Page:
Home Remedies for hot spots/terrible itching?
Bear is not my dog, he's a friend's dog. Lately, Bear has had a terrible hot spot on his rump that's been getting worse. My Lab had a similar problem (otitis was her condition)...a trip to the vet and a diet change permanently solved that.
However, since Bear isn't my dog.... a vet visit or diet change aren't possible. The owner has asked me to help out Bear by suggesting ointments/shampoos/etc.
I got some liquid hot-spot treatment for him, it helped a little. I am a little scared to try shampoos, as Bear is to the point of bleeding.
Do you guys have any home-remedies or favorite shampoos/ointments/supplements for hot spots?
Again, vet trips and diet changes are NOT an option since this isn't my dog (although I'm gonna strongly advise it to the owner...)
Thanks again for your guys' help!
- Cast your vote for which answer you think is best!
Its a bit irritating that they are asking you to find help and yet they won't take their dog to the vet for at least a consult. I'm sorry. I know it's not you. You are describing a dog that is probably very uncomfortable and they won't let a vet look at it. Sigh....
The only thing I could even suggest is flea/tick meds....shampoos but like you said it's bleeding.
I hope you can convince them...I sure appreciate that you are willing to try!
Scooter, PAWS answered on 10/15/13. Helpful? / 0
You are a good neighbor dog, Shasta! Suggest cleaning out the wound, covering it with dermasol, and then spraying bitter apple on it. Hopefully that will protect and keep the dog from chewing himself raw. Hopefully the wound will heal and not get infected. There are medicated shampoos and conditioners available, but if you buy these things for your neighbor, he/she will not take responsibility and assume that you are going to take care of their dog. Finally, you can ask them that you will adopt the dog and give them visitation rights if they are unable to care for it properly. ^_^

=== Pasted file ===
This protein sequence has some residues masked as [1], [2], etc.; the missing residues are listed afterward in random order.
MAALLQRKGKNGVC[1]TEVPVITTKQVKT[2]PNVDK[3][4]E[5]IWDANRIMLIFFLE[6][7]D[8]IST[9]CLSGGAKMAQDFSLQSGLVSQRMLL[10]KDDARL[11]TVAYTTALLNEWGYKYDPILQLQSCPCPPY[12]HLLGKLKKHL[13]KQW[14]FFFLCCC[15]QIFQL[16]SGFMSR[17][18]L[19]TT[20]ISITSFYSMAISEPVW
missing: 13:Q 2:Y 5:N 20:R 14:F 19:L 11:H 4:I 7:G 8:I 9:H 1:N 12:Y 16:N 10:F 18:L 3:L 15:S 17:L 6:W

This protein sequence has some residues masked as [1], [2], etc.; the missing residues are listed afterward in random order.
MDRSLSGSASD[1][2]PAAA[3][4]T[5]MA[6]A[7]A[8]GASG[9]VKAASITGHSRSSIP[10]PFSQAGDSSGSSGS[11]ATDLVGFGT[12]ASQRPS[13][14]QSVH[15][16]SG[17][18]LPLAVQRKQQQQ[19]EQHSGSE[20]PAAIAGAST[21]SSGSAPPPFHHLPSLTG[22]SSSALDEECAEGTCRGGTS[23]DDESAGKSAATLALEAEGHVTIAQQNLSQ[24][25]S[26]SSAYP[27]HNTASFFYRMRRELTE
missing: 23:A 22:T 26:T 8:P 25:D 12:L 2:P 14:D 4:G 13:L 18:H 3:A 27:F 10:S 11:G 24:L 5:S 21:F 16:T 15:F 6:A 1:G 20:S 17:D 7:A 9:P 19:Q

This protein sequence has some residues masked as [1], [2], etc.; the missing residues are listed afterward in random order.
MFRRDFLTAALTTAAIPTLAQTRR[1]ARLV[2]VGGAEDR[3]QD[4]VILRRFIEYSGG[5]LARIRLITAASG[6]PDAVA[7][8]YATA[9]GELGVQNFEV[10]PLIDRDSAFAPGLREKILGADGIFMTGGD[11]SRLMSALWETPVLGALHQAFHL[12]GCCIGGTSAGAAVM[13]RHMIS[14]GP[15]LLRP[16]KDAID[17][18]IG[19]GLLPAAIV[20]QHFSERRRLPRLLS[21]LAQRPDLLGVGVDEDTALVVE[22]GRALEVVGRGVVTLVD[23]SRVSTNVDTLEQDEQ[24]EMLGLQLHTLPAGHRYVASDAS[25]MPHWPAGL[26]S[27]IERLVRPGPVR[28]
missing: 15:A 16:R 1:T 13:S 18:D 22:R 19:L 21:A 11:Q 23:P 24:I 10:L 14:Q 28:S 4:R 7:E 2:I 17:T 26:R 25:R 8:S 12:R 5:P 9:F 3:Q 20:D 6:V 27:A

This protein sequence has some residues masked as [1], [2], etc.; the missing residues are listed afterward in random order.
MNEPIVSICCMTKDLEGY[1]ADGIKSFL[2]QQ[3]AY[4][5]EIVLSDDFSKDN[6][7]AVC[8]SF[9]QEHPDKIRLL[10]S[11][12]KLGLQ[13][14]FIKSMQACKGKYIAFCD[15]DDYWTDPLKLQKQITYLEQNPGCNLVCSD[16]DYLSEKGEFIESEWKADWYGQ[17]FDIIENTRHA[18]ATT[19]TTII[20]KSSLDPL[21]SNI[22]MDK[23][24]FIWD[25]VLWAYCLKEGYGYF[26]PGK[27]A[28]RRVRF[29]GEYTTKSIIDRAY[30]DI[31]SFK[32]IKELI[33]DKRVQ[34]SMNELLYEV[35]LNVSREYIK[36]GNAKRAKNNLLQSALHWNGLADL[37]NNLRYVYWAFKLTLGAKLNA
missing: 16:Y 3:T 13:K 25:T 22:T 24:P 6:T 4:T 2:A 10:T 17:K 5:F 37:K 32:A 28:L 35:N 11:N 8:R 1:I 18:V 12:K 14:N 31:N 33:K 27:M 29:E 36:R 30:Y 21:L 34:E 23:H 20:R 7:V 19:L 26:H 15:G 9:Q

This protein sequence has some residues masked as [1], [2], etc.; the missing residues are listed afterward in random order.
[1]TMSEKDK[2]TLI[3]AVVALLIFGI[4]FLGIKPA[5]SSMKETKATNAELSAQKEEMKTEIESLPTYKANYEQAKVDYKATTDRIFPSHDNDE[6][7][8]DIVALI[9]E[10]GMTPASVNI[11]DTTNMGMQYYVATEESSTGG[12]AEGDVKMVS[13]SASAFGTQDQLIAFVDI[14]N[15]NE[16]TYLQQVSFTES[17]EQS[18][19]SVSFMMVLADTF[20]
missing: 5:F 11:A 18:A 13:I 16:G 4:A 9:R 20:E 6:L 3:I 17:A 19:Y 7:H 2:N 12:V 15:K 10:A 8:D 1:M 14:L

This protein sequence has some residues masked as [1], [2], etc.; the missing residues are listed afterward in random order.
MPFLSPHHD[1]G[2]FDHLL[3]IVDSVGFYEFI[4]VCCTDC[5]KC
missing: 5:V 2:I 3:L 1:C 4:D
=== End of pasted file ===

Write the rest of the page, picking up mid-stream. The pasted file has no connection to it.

Tasha (in memory) answered on 10/15/13. Helpful? / 0
Avoiding allergic situations is the best method, but there are times when things get bad, such as seasonal blooming. One of the best practices is to give your dog regular baths to keep dirt and debris out of their fur and off their skin. Most allergic reactions are natural to dust irritation, and bathing helps keep the dirt off your dog and down the drain.
Consult with a veterinarian to discuss anti-histamine solutions. As a warning, human anti-histamines such as Diphenhydramine (Benadryl) can work in an emergency situation, but the dosages are very different for dogs. Do not use human drugs on a dog without consulting with your vet first.
Omega 3 supplements help maintain your dog’s skin and coat. For situations such as itchy or dry skin, this can be a real blessing for any dog. Brewer’s yeast also has skin moisturizing benefits and helps to naturally repel fleas. Additionally, it helps keep their coat luscious and fashionably stylish.
Keep your dog’s environment flea-free. Fleas are one of the most notorious causes for allergies, especially since they are host to many different substances (breeding grounds such as the yard or in dusty areas).
Dogs can get just as itchy and sneezy as you can, so be sure that you keep your dog happy by keeping them out of anything that their body doesn’t approve of. Keep your environment allergy-free so that your dog can stay happy year-round.